On one level, it is difficult to remove your subjectivity from your judgment. On the other hand you have to get into the mind of the director, the pattern that has been used, the choices of concerns that has been made – only through the body of the movie. If a director who is making a documentary on a nomadic community in Gujarat wants to cramp information after information of the ethnographic kind into the body of the movie because she thinks that it has to be documented before their culture goes extinct, on what basis are we to ask her to loosen the narration? The only narration she knows for the movie is the bombardment of information. Or if a project is selected on the strength that it’s form mimics the TV documentary format – and quite a few films did get passed under a Director General who came post Kundu Saab, whose association with TV was legendary – then on what basis I could say that the said director should remove the proposed anchor from the film, although I might be of the firm opinion that the usage of such a device would take Films Division to stone ages?

There was a churning going on not only in my mind, but also in the organization. The result was there for all to see. There were a variety of movies with varied forms that got produced during and post Kundu Saab era - movies like  ‘An Old Man with Enormous Wings’, ‘Nostalgia for the Future’, ‘Kapila’,  ‘Remembering Kurdi’, ‘Dancing Death Away’, ‘Killing Fields’, ‘Chasing Tails’, ‘Even Red Can be Sad’, ‘I am Bonnie’, ‘Phum Shang’, ‘Rangbhoomi’, ‘Tracing Phalke’, ‘Tender is the Sight’, ‘Nadi Smriti’, ‘Born Behind Bars’, 'Neeli Raag', ‘Sax and the City’, ‘The Story of Binodini, ‘Poet, A City and a Football’, ‘Of Exiles and Kingdom’, ‘The Last Adieu – Sukhdev’, “Naachi se Baanchi”, ‘The Monk Who Won a Grammy’ and others. If at all there was another period in the history of Films Division after the late nineteen sixties that oozed of talent as evident by the films that the organization produced, this was it.

I am not sure what sort of historical lineage is this, but it was extremely stimulating and creative for sure.


My involvement as an evaluator of rough cuts and scripts at FD not only allowed me to introspect into my own practices of documentary movie making, but it also enhanced the quality of my work beyond Peddar road. The point in case is the independently produced "The Unbearable Being of Lightness’. It got firmly entrenched and embedded into my mind while I was grappling with the rough cut committee meetings that the approach of the movie is as important as the matter of the film itself and that the two of them cannot be separated. I was already moving towards that direction briefly earlier with ‘Voices of Mini Tibet’ and then steadily with ‘Miyar House’; and strongly with ‘BV Karanth: Baba’.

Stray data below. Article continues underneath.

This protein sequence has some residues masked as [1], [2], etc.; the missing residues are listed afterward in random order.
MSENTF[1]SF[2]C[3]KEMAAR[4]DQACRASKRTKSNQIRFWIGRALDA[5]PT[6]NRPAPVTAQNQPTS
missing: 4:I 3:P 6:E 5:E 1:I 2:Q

I was conducting a documentary workshop at the Hyderabad University Mass Communication Department immediately after the students strike ended post the death of Rohit Vemula, a Dalit research scholar at the University. He had written a chilling note before he killed himself alleging discrimination against the administration. I was entering the epicenter of the matter, and I would have been a fool not to have made a movie on it. I decided to document the workshop hoping that the issue of Rohit Vemula would come up, sooner or later. You bet, it did. I also recorded my own journey into Hyderabad, giving a personal and reflective nature to the movie. I knew I had to incorporate the suicide note into the structure of the movie, as that is what had initially had triggered something me. Plus there was a poem sung by a group at the protest site at Hyderabad written by the late poet Fayaz. Also available was an in-depth article by a writer Sudipto Mondal where he digs into the caste based origins of the research scholar’s family. I decided to use portions of it, acknowledging that it is an article. 

So, half the movie had documentation of the ‘real’ kind. In the rest half, I was using secondary material as my primary source. The juxtaposition of the forms I thought worked to my satisfaction. A few people who saw the preview also agreed. I had shot the movie on a small pocket camera of the cybershot kind, as I was a one man unit. I decided not to touch base with the Vemula family, because they had just encountered a tragedy. I was also clear that it would not be a ‘who killed Rohit Vemula’ kind of a movie, as I decided to concentrate on the historical nature of Dalit discrimination. The Rohit Vemula agitation was a well documented one, albeit people were visually doing so on their mobiles. I decided not to use any of those material. It is during the making of this film that I firmly realized that movie making is all about the choices that you make - choices that gives your movie a distinct character. A decade back, given the limited production choices that one had, I could not even think of doing such a movie.